107 F3d 874 Velasco v. United States

107 F.3d 874

Julio VELASCO, Petitioner-Appellant,
UNITED STATES of America, Respondent-Appellee.

No. 95-3833.

United States Court of Appeals, Seventh Circuit.

Submitted Feb. 6, 1997.*
Decided Feb. 6, 1997.

NOTICE: Seventh Circuit Rule 53(b)(2) states unpublished orders shall not be cited or used as precedent except to support a claim of res judicata, collateral estoppel or law of the case in any federal court within the circuit.

Before POSNER, Chief Judge, and KANNE, and DIANE P. WOOD, Circuit Judges.


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Julio Velasco, a federal prisoner acting pro se, appeals the denial of his motion to set aside his sentence. 28 U.S.C. § 2255. Velasco pleaded guilty to conspiracy to distribute more than five kilograms of cocaine, 21 U.S.C. § 841, and received the twenty-year mandatory minimum sentence. He now contends that his guilty plea was invalid because he did not understand the full consequences of the plea, and that he received ineffective assistance of counsel both at the plea hearing and at sentencing. The district court determined that those claims were procedurally barred and, even if they were not, lacked merit. We agree, and affirm for the reasons stated by the district court.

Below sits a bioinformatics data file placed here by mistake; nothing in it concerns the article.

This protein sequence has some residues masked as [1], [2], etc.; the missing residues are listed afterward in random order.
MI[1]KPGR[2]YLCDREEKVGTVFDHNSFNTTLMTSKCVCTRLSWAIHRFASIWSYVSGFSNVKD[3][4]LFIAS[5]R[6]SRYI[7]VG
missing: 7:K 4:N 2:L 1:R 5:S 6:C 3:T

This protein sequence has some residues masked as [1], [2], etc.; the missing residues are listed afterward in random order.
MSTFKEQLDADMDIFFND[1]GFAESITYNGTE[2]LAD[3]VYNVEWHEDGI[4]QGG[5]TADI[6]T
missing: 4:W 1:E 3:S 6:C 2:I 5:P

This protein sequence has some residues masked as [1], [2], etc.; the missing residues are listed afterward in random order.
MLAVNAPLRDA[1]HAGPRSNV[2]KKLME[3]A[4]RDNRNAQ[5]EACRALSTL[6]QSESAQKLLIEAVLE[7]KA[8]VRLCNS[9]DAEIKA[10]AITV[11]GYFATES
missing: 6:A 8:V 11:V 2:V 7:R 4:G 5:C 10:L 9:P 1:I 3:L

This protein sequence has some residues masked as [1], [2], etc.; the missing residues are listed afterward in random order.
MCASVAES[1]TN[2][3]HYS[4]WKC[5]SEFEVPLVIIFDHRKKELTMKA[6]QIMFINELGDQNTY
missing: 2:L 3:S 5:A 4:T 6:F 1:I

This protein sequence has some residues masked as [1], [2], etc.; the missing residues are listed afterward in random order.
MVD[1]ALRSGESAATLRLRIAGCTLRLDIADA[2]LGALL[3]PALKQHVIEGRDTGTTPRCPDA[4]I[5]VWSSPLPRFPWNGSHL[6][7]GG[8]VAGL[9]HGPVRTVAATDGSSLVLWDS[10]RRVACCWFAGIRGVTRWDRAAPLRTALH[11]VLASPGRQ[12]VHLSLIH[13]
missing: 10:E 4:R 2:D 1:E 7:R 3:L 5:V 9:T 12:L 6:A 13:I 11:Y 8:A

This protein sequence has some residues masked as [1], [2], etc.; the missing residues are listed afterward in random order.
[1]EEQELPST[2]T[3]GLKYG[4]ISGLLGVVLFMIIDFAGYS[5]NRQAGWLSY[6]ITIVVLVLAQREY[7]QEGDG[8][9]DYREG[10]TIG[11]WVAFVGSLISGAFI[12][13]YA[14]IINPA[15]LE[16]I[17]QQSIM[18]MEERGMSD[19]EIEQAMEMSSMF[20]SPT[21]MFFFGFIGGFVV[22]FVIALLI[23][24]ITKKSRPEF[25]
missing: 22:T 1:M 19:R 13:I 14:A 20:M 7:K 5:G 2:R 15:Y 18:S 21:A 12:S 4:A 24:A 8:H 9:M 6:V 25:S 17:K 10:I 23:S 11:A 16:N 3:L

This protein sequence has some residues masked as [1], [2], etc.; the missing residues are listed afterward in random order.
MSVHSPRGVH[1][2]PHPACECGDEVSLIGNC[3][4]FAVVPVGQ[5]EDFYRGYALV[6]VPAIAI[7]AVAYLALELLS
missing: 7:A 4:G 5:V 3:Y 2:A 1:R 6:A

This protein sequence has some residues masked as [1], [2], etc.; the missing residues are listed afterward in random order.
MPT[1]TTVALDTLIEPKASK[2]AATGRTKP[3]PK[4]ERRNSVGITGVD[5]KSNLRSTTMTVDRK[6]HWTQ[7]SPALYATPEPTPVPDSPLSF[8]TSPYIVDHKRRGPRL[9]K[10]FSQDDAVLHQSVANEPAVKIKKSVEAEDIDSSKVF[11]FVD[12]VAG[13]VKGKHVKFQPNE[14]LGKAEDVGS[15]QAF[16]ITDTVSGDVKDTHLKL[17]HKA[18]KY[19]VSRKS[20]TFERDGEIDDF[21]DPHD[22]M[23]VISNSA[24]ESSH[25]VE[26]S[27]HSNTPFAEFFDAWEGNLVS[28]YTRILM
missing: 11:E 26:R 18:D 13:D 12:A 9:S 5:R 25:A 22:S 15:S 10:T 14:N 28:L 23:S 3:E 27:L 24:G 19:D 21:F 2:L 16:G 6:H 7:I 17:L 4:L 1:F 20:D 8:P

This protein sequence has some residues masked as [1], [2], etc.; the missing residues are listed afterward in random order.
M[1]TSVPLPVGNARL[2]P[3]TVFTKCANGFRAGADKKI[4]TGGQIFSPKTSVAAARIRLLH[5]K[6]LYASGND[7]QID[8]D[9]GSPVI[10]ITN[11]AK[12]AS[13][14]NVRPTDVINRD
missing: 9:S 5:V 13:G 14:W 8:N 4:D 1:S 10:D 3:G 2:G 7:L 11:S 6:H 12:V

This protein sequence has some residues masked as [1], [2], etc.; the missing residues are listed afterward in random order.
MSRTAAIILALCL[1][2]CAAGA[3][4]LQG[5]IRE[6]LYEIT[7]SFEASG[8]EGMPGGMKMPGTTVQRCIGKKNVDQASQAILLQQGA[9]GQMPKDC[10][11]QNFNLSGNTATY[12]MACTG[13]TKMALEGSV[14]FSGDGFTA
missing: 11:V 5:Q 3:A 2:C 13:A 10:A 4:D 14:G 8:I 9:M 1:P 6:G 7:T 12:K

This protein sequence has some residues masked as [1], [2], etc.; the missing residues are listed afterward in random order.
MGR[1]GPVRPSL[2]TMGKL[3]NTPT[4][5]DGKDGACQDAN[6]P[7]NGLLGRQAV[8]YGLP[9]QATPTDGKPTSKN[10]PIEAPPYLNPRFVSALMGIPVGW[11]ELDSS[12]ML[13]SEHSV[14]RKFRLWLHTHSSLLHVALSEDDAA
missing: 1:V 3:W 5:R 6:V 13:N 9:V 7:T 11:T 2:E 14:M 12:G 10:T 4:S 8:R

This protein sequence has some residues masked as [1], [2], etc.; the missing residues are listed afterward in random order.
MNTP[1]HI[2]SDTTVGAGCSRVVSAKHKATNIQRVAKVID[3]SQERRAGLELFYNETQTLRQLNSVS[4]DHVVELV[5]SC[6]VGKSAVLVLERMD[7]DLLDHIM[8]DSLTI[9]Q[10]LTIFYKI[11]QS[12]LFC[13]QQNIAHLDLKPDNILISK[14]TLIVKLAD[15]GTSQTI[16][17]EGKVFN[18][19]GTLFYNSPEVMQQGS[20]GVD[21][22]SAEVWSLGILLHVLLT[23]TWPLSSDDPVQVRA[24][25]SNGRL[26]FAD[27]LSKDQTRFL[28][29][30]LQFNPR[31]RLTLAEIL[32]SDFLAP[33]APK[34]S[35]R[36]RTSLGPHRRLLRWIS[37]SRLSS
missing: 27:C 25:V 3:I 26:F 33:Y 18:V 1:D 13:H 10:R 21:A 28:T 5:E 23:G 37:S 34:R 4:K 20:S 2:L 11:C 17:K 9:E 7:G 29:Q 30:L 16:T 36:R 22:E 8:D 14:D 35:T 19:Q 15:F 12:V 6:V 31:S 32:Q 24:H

On appeal, Velasco adds a claim that the district court wrongly determined that he was a career offender within the meaning of the Sentencing Guidelines. Velasco waived this contention by failing to raise it before the district court. Ortiz v. Butler, 94 F.3d 1121, 1126 (7th Cir.1996). And in any event, we considered the same claim during Velasco's direct appeal, and found it baseless. United States v. Mojica, 984 F.2d 1426, 1431, 1453 (7th Cir.1993).1




After an examination of the briefs and the record, we have concluded that oral argument is unnecessary. Therefore, the appeal is submitted on the briefs and the record. See Fed.R.App.P. 34(a); Cir.R. 34(f)


Velasco claims that the Mojica court remanded his case for resentencing without considering his arguments. That is a misrepresentation: Velasco's sentence was affirmed. The case was remanded so that two of his co-conspirators could be resentenced. Mojica, 984 F.2d at 1453. And the reason his sentencing claim was not discussed at length is because it was found "plainly without merit." Id